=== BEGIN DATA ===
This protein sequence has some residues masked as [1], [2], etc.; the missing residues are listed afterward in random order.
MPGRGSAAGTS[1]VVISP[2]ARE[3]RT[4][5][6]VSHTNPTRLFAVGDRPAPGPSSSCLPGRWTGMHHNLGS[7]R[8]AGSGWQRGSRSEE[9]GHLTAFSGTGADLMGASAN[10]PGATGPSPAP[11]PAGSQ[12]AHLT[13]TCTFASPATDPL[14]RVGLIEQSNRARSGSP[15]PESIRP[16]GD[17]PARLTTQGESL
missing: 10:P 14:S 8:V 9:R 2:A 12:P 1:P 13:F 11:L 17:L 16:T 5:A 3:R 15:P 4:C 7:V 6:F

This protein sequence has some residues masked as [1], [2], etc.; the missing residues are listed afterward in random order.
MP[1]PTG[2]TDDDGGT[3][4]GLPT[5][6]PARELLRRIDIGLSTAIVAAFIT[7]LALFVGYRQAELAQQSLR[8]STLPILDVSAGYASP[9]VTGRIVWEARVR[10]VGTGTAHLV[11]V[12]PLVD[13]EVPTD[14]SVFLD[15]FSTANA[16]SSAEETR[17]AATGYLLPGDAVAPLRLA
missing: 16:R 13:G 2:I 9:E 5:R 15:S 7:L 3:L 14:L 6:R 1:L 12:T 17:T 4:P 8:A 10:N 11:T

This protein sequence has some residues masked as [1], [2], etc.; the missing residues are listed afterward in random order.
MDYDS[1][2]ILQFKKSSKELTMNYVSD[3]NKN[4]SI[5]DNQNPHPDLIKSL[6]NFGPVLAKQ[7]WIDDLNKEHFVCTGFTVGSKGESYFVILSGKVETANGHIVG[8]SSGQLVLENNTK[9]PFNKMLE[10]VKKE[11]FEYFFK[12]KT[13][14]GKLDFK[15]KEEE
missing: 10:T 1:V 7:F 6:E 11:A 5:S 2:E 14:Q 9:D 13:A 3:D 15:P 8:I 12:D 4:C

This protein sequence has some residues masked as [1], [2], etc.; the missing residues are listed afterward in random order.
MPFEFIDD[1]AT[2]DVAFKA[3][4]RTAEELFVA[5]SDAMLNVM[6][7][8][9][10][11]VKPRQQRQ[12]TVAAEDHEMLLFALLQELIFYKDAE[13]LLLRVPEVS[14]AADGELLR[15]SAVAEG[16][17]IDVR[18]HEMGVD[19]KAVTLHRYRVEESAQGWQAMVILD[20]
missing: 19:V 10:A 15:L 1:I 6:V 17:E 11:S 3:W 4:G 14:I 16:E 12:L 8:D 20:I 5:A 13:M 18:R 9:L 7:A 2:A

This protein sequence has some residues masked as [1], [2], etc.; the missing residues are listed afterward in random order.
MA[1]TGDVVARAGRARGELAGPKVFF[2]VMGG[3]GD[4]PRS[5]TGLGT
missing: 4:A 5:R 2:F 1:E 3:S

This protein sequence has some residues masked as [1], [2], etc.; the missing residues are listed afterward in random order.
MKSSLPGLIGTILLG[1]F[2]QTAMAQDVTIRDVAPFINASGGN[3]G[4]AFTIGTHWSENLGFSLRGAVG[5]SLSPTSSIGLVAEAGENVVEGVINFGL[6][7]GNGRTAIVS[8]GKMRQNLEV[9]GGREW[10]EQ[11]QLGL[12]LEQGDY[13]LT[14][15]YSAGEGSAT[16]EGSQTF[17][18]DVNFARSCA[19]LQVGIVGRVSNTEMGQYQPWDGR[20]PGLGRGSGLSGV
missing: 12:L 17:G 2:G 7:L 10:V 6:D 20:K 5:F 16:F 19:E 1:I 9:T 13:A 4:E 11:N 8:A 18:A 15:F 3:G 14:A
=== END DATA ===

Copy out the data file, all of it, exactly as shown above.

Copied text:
This protein sequence has some residues masked as [1], [2], etc.; the missing residues are listed afterward in random order.
MPGRGSAAGTS[1]VVISP[2]ARE[3]RT[4][5][6]VSHTNPTRLFAVGDRPAPGPSSSCLPGRWTGMHHNLGS[7]R[8]AGSGWQRGSRSEE[9]GHLTAFSGTGADLMGASAN[10]PGATGPSPAP[11]PAGSQ[12]AHLT[13]TCTFASPATDPL[14]RVGLIEQSNRARSGSP[15]PESIRP[16]GD[17]PARLTTQGESL
missing: 10:P 14:S 8:V 9:R 2:A 12:P 1:P 13:F 11:L 17:L 16:T 5:A 3:R 15:P 4:C 7:V 6:F

This protein sequence has some residues masked as [1], [2], etc.; the missing residues are listed afterward in random order.
MP[1]PTG[2]TDDDGGT[3][4]GLPT[5][6]PARELLRRIDIGLSTAIVAAFIT[7]LALFVGYRQAELAQQSLR[8]STLPILDVSAGYASP[9]VTGRIVWEARVR[10]VGTGTAHLV[11]V[12]PLVD[13]EVPTD[14]SVFLD[15]FSTANA[16]SSAEETR[17]AATGYLLPGDAVAPLRLA
missing: 16:R 13:G 2:I 9:E 5:R 15:S 7:L 3:L 14:L 6:R 1:L 12:T 17:T 4:P 8:A 10:N 11:T

This protein sequence has some residues masked as [1], [2], etc.; the missing residues are listed afterward in random order.
MDYDS[1][2]ILQFKKSSKELTMNYVSD[3]NKN[4]SI[5]DNQNPHPDLIKSL[6]NFGPVLAKQ[7]WIDDLNKEHFVCTGFTVGSKGESYFVILSGKVETANGHIVG[8]SSGQLVLENNTK[9]PFNKMLE[10]VKKE[11]FEYFFK[12]KT[13][14]GKLDFK[15]KEEE
missing: 10:T 1:V 7:F 6:E 11:A 5:S 2:E 14:Q 9:D 13:A 3:D 15:P 8:I 12:D 4:C

This protein sequence has some residues masked as [1], [2], etc.; the missing residues are listed afterward in random order.
MPFEFIDD[1]AT[2]DVAFKA[3][4]RTAEELFVA[5]SDAMLNVM[6][7][8][9][10][11]VKPRQQRQ[12]TVAAEDHEMLLFALLQELIFYKDAE[13]LLLRVPEVS[14]AADGELLR[15]SAVAEG[16][17]IDVR[18]HEMGVD[19]KAVTLHRYRVEESAQGWQAMVILD[20]
missing: 19:V 10:A 15:L 1:I 6:V 17:E 11:S 3:W 4:G 14:I 16:E 12:L 8:D 20:I 5:A 13:M 18:R 9:L 7:A 2:A

This protein sequence has some residues masked as [1], [2], etc.; the missing residues are listed afterward in random order.
MA[1]TGDVVARAGRARGELAGPKVFF[2]VMGG[3]GD[4]PRS[5]TGLGT
missing: 4:A 5:R 2:F 1:E 3:S

This protein sequence has some residues masked as [1], [2], etc.; the missing residues are listed afterward in random order.
MKSSLPGLIGTILLG[1]F[2]QTAMAQDVTIRDVAPFINASGGN[3]G[4]AFTIGTHWSENLGFSLRGAVG[5]SLSPTSSIGLVAEAGENVVEGVINFGL[6][7]GNGRTAIVS[8]GKMRQNLEV[9]GGREW[10]EQ[11]QLGL[12]LEQGDY[13]LT[14][15]YSAGEGSAT[16]EGSQTF[17][18]DVNFARSCA[19]LQVGIVGRVSNTEMGQYQPWDGR[20]PGLGRGSGLSGV
missing: 12:L 17:G 2:G 7:L 10:V 6:D 20:K 5:F 16:F 19:E 1:I 9:T 13:A 4:E 11:N 8:A 18:A 15:F 3:G 14:A